Sulfate is one of the major components of the PM2.5 which is produced by oxidizing sulfur dioxide. The pathways through which sulfur dioxide is converted into sulfate are 1) gas phase reactions, 2) aqueous phase reactions in droplet, and 3) heterogeneous reactions on aerosol containing water. The heterogeneous reaction are strongly dependent on the oxidant concentrations, aerosol liquid water content and aerosol pH. In this study, we identify major parameters that affect the conversion of sulfur dioxide to sulfate in the atmosphere from the perspective of gas and aqueous phase (droplet and aerosol) reaction. A heavy pollution period that occurred in Seoul in 2015 was selected as a test case. When heavy pollution occurred, the conversion contributions of each pathway in the atmosphere were different depending on the characteristics of each case. However, in all cases, the main parameter which affected the conversion was high relative humidity. In addition, the pH of aerosol which mainly affects the aqueous phase heterogeneous reaction is about 2-3. At that pH, the major sulfate production mechanism was the oxidation reaction by Transition Metal Ion (TMI). In summary, this study aims to show the contribution of the sulfate production mechanism quantitatively. The results show the aqueous phase reaction in the aerosol and droplet play an important role in sulfate production. Various parameters such as pH, water contents of the aerosol and droplet should be considered for accurate estimation of sulfate production rate.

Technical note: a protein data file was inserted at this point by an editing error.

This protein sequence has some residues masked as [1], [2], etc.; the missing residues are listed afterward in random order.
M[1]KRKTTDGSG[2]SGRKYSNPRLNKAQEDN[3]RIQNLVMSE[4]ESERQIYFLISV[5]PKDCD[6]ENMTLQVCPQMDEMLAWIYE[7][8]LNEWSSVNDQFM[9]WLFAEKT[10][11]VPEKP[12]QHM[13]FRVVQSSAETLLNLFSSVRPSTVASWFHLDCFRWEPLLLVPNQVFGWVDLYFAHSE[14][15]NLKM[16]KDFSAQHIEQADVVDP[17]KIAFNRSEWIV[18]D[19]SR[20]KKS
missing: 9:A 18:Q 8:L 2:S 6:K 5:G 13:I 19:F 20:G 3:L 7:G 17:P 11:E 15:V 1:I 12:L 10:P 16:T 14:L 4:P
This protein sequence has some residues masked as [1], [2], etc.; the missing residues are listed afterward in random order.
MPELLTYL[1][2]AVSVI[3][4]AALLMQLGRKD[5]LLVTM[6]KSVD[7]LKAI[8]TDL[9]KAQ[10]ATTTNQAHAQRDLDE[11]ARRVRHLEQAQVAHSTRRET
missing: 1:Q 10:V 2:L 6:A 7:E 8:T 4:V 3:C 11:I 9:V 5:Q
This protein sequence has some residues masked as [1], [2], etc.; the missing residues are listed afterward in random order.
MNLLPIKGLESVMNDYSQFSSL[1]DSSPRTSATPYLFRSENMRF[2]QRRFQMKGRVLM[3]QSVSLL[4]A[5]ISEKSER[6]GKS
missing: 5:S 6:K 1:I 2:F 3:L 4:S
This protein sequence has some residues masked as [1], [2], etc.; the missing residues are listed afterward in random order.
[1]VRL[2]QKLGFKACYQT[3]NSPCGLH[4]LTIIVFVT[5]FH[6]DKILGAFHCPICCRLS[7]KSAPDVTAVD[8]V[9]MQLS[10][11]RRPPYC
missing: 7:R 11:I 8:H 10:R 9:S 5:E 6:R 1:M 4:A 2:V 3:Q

|Translated title of the contribution||Study on the pH Dependence of the Contribution of Aqueous-Phase Sulfate in Aerosols Formation: On the Cases in Seoul, 2015|
|Number of pages||18|
|Journal||Journal of Korean Society for Atmospheric Environment|
|State||Published - Jun 2022|
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- Aerosol ph
- Aqueous phase reaction
- Sulfate production rate